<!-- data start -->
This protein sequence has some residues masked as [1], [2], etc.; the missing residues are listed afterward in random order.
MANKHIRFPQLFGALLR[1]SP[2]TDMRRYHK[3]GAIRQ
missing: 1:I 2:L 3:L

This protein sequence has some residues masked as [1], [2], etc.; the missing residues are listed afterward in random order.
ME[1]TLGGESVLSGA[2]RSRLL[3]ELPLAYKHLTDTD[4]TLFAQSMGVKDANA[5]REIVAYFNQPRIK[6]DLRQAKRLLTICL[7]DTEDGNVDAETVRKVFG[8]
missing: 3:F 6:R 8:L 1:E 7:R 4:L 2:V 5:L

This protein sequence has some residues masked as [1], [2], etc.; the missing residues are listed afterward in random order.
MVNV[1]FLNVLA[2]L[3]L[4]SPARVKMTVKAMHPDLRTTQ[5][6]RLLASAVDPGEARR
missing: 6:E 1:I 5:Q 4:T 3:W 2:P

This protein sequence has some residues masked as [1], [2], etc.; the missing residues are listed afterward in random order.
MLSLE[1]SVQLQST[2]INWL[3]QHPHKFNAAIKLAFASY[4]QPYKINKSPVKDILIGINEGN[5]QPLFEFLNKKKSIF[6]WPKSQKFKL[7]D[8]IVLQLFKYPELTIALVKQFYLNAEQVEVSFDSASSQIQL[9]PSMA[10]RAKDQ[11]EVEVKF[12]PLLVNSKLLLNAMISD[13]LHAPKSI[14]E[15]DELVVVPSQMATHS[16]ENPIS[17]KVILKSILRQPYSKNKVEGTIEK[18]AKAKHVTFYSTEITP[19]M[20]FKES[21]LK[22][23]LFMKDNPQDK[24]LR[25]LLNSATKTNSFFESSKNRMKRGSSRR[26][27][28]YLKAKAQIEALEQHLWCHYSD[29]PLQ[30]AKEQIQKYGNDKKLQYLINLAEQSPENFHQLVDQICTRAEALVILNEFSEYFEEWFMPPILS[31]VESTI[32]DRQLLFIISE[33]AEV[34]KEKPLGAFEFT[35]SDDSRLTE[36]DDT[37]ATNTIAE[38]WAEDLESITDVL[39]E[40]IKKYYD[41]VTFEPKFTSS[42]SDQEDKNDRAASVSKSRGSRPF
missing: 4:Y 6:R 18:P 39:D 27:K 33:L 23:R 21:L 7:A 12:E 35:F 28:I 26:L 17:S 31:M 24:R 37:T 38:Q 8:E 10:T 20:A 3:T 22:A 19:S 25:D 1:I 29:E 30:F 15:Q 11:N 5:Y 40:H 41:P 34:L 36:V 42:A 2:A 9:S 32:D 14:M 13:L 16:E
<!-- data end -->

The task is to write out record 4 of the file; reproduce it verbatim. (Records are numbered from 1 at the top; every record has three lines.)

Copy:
This protein sequence has some residues masked as [1], [2], etc.; the missing residues are listed afterward in random order.
MLSLE[1]SVQLQST[2]INWL[3]QHPHKFNAAIKLAFASY[4]QPYKINKSPVKDILIGINEGN[5]QPLFEFLNKKKSIF[6]WPKSQKFKL[7]D[8]IVLQLFKYPELTIALVKQFYLNAEQVEVSFDSASSQIQL[9]PSMA[10]RAKDQ[11]EVEVKF[12]PLLVNSKLLLNAMISD[13]LHAPKSI[14]E[15]DELVVVPSQMATHS[16]ENPIS[17]KVILKSILRQPYSKNKVEGTIEK[18]AKAKHVTFYSTEITP[19]M[20]FKES[21]LK[22][23]LFMKDNPQDK[24]LR[25]LLNSATKTNSFFESSKNRMKRGSSRR[26][27][28]YLKAKAQIEALEQHLWCHYSD[29]PLQ[30]AKEQIQKYGNDKKLQYLINLAEQSPENFHQLVDQICTRAEALVILNEFSEYFEEWFMPPILS[31]VESTI[32]DRQLLFIISE[33]AEV[34]KEKPLGAFEFT[35]SDDSRLTE[36]DDT[37]ATNTIAE[38]WAEDLESITDVL[39]E[40]IKKYYD[41]VTFEPKFTSS[42]SDQEDKNDRAASVSKSRGSRPF
missing: 4:Y 6:R 18:P 39:D 27:K 33:L 23:R 21:L 7:A 12:E 35:F 28:I 26:L 17:S 31:M 24:R 37:T 38:Q 8:E 10:T 20:A 3:T 22:A 19:S 25:D 1:I 29:E 30:F 15:Q 11:N 5:Y 40:H 41:P 34:L 36:V 42:A 2:A 9:S 32:D 14:M 13:L 16:E